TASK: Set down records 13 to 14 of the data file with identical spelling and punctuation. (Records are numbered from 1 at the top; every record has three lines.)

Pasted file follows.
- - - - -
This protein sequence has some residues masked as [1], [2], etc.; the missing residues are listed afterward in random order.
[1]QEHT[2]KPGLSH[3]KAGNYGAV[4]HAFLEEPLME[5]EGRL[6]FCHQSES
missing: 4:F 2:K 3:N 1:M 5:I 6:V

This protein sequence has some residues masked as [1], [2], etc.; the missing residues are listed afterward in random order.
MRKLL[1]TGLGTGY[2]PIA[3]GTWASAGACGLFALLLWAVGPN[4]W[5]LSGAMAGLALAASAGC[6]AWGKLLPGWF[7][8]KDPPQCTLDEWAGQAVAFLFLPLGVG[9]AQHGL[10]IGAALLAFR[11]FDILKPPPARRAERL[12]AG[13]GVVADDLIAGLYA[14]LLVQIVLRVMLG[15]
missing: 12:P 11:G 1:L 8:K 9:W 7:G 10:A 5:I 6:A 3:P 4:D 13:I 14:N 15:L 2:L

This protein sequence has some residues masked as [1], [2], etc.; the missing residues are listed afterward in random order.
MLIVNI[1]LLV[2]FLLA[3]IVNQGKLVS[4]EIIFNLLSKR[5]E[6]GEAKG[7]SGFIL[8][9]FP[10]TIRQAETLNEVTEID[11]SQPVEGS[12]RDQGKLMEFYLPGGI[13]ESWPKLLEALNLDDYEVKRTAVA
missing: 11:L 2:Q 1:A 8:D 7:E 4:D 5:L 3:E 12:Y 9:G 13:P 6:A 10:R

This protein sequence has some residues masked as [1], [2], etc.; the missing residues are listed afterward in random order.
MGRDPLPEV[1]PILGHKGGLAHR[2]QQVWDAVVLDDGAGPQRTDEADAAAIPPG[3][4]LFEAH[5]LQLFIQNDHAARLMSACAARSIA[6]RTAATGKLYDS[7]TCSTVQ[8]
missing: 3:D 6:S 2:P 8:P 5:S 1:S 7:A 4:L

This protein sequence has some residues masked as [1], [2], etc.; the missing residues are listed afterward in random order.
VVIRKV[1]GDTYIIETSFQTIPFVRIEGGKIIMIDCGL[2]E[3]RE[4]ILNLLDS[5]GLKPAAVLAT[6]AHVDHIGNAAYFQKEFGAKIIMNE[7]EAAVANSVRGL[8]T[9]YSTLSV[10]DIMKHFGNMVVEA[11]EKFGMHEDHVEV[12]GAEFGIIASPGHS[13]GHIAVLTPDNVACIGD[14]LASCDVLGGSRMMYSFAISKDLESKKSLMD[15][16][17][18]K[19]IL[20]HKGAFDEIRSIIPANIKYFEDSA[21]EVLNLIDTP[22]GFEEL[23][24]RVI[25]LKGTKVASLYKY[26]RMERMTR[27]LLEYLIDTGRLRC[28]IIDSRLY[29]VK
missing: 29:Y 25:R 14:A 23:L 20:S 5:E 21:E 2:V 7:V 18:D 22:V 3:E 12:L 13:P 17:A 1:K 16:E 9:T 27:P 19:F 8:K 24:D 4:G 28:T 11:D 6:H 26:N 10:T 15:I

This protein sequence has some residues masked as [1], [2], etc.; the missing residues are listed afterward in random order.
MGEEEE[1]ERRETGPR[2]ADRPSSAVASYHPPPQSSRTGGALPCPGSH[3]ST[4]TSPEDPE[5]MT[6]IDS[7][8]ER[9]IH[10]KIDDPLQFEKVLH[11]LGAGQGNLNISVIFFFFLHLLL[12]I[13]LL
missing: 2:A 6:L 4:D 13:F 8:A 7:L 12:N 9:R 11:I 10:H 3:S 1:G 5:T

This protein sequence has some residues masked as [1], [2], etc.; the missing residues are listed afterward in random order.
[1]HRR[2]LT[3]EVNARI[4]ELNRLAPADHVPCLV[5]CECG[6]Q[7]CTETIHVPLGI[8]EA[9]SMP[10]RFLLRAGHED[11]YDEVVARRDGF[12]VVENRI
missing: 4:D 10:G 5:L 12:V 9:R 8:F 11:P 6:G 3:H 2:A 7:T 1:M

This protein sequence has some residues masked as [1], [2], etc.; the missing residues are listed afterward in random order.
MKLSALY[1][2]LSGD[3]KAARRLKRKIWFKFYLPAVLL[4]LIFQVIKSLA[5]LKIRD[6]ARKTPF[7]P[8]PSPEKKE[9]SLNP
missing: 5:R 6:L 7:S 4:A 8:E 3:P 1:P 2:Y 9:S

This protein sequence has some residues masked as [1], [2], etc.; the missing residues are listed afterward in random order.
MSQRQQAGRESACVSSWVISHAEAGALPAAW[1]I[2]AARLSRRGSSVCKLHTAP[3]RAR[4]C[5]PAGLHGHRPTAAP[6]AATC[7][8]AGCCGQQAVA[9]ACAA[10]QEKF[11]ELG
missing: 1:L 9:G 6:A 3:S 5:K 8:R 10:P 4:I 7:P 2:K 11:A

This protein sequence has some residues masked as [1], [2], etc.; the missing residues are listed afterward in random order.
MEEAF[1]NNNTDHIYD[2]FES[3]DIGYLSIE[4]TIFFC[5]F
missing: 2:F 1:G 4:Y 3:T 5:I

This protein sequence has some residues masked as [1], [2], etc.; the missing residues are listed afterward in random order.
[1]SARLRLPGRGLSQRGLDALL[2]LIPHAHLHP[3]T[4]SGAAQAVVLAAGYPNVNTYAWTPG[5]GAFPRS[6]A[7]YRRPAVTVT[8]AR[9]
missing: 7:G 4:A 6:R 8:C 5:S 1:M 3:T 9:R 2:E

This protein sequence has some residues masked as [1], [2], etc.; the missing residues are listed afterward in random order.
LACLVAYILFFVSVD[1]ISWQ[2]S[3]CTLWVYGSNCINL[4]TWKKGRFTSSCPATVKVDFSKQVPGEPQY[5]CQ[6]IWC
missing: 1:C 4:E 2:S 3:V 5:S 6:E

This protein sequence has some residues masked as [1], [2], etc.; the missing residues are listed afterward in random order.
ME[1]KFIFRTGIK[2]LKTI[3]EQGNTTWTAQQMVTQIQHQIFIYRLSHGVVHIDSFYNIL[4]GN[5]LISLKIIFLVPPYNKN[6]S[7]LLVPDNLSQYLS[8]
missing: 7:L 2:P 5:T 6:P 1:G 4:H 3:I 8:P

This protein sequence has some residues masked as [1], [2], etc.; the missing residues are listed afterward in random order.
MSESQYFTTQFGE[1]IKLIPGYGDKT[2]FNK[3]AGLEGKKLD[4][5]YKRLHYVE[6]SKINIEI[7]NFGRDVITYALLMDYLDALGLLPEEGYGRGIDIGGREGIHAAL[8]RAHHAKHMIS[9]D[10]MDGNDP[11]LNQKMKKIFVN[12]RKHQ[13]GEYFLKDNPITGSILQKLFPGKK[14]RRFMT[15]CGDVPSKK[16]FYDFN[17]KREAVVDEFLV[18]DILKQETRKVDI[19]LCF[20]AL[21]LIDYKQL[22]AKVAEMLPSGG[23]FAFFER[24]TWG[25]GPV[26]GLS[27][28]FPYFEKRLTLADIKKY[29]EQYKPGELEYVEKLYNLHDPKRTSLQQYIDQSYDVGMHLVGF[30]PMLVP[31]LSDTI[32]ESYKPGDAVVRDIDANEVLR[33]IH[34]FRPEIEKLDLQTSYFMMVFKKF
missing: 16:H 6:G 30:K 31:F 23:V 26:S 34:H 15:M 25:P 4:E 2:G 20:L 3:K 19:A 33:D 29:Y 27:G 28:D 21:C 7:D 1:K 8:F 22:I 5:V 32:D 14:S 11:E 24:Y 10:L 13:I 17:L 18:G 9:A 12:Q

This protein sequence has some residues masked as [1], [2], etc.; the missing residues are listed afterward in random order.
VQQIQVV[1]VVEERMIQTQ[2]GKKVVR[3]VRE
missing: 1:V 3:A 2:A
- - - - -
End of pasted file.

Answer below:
This protein sequence has some residues masked as [1], [2], etc.; the missing residues are listed afterward in random order.
ME[1]KFIFRTGIK[2]LKTI[3]EQGNTTWTAQQMVTQIQHQIFIYRLSHGVVHIDSFYNIL[4]GN[5]LISLKIIFLVPPYNKN[6]S[7]LLVPDNLSQYLS[8]
missing: 7:L 2:P 5:T 6:P 1:G 4:H 3:I 8:P

This protein sequence has some residues masked as [1], [2], etc.; the missing residues are listed afterward in random order.
MSESQYFTTQFGE[1]IKLIPGYGDKT[2]FNK[3]AGLEGKKLD[4][5]YKRLHYVE[6]SKINIEI[7]NFGRDVITYALLMDYLDALGLLPEEGYGRGIDIGGREGIHAAL[8]RAHHAKHMIS[9]D[10]MDGNDP[11]LNQKMKKIFVN[12]RKHQ[13]GEYFLKDNPITGSILQKLFPGKK[14]RRFMT[15]CGDVPSKK[16]FYDFN[17]KREAVVDEFLV[18]DILKQETRKVDI[19]LCF[20]AL[21]LIDYKQL[22]AKVAEMLPSGG[23]FAFFER[24]TWG[25]GPV[26]GLS[27][28]FPYFEKRLTLADIKKY[29]EQYKPGELEYVEKLYNLHDPKRTSLQQYIDQSYDVGMHLVGF[30]PMLVP[31]LSDTI[32]ESYKPGDAVVRDIDANEVLR[33]IH[34]FRPEIEKLDLQTSYFMMVFKKF
missing: 16:H 6:G 30:K 31:F 23:V 26:S 34:H 15:M 25:P 4:E 2:G 20:L 3:K 19:A 33:D 29:Y 27:G 28:D 21:C 7:D 1:K 8:F 22:I 5:V 32:D 14:S 11:E 24:Y 10:L 13:I 17:L 18:G 9:A 12:Q